I booked a one-day Easyriders adventure which took me for a tour of the silk village surrounding Da Lat. All up we would have travelled about 75km seeing the various things Da Lat and Vietnam is famous for, such as their coffee, silk, waterfalls and flower farms. Really great day and for another $25US definitely worth the various places a you see. I went with the tour guide Lee who was extremely informative.
One of my favourite places to visit was a beautiful pagoda called Dragon Pogoda, at the beginning of the day. Lee told me about the extent of the Chinese and how Buddhism came into practice in Vietnam. Buddhism is it’s most popular religion with 65% of Vietnamese believing in this tradition. The symbols of the phoenix, turtle, tiger and dragon represent the beauty, knowledge, strength and courage of Buddhism and this is represented through the art and statues in temples and pagodas. Dragon Pogoda got its name through the massive 95-metre dragon curled through the gardens.
The coffee plantation was really interesting and I finally tried the famous weasel coffee. Lee recounted the story of how this coffee became famous; due to two neighbors who both owned coffee plantations they were always getting the same flavours. Weasels were very popular on the farms and always came to eat the coffee, they always chased it away. It was forever a game of cat and mouse until once one neighbor collected the pooh of the weasel and found out that the digestive system of the weasel takes away the outer shell of the coffee. He gave his neighbor a taste of his new coffee and soon he was a well known beautiful coffee vendor. The secret was unleashed when the other neighbor found out what was happening and now Vietnam is known for there beautiful coffee. Unfortunately I didn’t enjoy it much, basically at all. The Vietnamese love everything sweet, especially their coffee (they even have white coffee mixed with condensed milk!) and for me it was just too much!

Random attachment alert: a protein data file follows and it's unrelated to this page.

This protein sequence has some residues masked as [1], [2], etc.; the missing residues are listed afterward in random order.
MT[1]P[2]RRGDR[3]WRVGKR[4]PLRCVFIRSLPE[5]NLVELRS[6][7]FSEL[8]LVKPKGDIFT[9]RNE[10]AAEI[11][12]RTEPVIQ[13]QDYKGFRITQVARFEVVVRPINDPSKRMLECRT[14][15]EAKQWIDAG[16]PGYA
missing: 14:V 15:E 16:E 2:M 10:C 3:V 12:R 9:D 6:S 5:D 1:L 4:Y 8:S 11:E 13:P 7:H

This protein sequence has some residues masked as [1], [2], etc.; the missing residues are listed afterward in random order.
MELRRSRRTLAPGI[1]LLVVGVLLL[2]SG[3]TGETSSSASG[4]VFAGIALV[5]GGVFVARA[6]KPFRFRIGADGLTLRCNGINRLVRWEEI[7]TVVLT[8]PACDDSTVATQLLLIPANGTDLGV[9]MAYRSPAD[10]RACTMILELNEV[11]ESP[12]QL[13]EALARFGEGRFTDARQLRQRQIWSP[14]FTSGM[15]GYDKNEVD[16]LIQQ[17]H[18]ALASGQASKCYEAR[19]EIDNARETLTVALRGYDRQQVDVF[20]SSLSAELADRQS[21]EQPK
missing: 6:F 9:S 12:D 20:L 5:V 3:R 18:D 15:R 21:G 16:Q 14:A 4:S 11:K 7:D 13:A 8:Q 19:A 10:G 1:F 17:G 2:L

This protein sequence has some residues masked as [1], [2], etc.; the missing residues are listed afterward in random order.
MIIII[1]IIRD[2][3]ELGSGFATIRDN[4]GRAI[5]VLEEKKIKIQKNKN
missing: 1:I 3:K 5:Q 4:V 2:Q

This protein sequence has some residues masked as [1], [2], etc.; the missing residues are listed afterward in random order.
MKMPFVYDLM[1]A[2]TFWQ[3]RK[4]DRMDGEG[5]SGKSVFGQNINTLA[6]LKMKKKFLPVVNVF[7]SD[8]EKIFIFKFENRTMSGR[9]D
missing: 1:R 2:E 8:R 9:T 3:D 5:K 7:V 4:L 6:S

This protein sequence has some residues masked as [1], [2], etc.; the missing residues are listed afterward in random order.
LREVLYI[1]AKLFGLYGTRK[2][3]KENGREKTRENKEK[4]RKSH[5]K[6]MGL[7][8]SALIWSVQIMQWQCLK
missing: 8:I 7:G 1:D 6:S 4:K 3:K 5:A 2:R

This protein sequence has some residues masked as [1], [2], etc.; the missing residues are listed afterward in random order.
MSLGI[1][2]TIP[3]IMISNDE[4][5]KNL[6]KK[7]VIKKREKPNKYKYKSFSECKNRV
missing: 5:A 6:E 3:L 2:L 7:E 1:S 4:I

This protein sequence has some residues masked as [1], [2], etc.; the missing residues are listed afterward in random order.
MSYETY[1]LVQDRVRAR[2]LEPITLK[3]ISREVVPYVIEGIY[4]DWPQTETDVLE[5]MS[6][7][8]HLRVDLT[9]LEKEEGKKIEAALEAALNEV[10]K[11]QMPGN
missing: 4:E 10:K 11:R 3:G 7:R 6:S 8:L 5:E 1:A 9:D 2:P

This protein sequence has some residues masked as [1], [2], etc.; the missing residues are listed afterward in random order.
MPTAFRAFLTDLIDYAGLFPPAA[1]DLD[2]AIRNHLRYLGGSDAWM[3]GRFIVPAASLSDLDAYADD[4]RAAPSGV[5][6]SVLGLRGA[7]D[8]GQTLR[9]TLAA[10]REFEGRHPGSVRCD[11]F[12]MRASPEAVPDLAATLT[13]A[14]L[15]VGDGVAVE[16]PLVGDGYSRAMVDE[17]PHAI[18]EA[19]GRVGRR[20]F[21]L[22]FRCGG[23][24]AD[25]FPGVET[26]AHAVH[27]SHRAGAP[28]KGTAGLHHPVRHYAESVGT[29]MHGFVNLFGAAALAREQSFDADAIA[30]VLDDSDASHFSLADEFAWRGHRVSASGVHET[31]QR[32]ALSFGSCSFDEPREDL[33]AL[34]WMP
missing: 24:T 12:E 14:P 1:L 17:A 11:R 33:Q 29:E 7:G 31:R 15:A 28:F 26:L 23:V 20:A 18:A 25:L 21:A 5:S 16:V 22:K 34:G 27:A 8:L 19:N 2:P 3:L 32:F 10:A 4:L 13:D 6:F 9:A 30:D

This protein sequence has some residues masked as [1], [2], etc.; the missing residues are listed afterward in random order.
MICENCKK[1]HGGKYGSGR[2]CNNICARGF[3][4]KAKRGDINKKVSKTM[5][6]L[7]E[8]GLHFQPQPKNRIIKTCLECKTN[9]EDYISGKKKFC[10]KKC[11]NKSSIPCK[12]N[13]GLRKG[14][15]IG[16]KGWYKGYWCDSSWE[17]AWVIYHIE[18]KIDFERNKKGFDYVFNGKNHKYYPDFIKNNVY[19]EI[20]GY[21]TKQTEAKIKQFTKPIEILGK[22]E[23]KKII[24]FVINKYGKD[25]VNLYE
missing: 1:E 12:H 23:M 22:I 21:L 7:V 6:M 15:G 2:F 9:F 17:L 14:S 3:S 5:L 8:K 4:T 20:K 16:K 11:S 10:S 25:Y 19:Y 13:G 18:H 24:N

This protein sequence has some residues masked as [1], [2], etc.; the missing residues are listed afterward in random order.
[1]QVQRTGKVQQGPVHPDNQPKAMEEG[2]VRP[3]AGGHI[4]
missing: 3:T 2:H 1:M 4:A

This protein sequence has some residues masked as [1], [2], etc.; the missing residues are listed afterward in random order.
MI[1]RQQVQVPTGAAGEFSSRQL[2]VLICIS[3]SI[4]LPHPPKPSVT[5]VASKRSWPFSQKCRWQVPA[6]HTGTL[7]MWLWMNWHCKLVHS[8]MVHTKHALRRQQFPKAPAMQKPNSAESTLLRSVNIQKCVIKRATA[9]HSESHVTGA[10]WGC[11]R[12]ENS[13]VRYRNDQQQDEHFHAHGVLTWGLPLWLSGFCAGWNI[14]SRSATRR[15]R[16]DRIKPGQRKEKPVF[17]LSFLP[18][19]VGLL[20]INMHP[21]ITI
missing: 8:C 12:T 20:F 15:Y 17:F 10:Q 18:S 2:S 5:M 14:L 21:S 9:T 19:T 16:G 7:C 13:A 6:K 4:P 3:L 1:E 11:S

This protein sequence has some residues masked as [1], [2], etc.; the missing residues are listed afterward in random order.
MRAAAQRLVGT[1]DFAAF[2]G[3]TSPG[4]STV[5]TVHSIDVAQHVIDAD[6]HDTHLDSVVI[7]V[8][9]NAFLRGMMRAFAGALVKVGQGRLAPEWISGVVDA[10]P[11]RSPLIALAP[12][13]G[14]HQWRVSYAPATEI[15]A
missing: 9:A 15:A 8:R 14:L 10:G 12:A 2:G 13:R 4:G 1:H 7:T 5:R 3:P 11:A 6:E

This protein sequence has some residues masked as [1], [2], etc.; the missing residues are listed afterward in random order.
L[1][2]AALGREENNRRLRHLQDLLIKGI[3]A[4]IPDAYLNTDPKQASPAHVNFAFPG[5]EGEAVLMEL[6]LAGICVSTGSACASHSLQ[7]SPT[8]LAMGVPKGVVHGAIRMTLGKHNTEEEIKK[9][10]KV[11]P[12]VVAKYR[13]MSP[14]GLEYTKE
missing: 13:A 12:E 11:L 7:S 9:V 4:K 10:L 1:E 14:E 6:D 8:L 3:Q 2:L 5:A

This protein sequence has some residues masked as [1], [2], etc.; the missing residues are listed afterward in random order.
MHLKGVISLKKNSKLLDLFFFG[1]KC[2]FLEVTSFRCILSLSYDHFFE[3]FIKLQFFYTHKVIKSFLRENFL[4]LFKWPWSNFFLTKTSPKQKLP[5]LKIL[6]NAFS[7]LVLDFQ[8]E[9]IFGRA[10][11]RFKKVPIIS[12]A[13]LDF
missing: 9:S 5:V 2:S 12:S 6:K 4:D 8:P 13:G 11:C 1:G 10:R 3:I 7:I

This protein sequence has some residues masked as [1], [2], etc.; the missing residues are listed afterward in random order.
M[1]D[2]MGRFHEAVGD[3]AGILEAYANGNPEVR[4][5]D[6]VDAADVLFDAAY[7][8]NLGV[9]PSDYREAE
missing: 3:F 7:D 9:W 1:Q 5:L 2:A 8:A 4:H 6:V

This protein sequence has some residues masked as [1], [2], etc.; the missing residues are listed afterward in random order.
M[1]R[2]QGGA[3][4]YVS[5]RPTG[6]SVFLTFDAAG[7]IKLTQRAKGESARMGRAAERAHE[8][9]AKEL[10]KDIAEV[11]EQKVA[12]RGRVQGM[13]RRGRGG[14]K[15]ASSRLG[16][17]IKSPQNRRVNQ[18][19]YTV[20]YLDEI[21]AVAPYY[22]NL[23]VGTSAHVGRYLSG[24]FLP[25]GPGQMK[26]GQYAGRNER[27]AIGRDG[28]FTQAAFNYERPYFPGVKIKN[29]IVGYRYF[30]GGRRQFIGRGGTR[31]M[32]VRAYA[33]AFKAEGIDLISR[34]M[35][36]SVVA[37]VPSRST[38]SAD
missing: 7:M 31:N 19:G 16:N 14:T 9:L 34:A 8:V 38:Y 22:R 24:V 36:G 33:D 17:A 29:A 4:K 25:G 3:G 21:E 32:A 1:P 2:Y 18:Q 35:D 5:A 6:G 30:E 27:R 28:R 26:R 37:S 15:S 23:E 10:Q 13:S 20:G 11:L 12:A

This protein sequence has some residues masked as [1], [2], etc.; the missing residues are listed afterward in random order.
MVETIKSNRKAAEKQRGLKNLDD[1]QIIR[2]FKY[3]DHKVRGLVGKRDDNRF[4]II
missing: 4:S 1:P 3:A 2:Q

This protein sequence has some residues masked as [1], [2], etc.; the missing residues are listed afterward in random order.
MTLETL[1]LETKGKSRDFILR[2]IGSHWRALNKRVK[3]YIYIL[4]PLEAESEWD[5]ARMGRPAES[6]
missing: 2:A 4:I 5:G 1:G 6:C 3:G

Afterwards we visited Elephant Falls, negated this as the locals believe one of the rock formations I shaped like an elephant (I couldn’t see it) The path down to the viewing point was half the attraction, it was a winding oath and everything was wet. The gaps between the steps as well as the rickety bridge I crossed made it all the more fun. Quite random but funny there was also a trampoline at the waterfall. A helpful tip around Vietnam is that always have toilet paper in your bag or some wet-ones, it’s defiantly worth the money, or you can just grab it from the hotel or hostel you stay in.
The last stop for the day was at the Crazy House in Da Lat city. The Crazy House was designed by Dang Viet Nga, also known as the presidents daughter, started this project in Da Lat, 1990, as she wants everyone to be more environmentally aware. This house was really cool and it felt as if you were in Wonderland with Alice where every path could lead anywhere. A really cool concept and I recommend to go and check it out.
My absolute favourite thing about Da Lat waste relaxed and easygoing nature of everyone. The people from the coffee shops, the motel, where I grabbed some Bun Bo hue, the restaurant, even the motorbike drivers were all so friendly and welcoming and they wanted to share themselves with you.
Thanks for the wonderful time Da Lat! I’ll see you next time!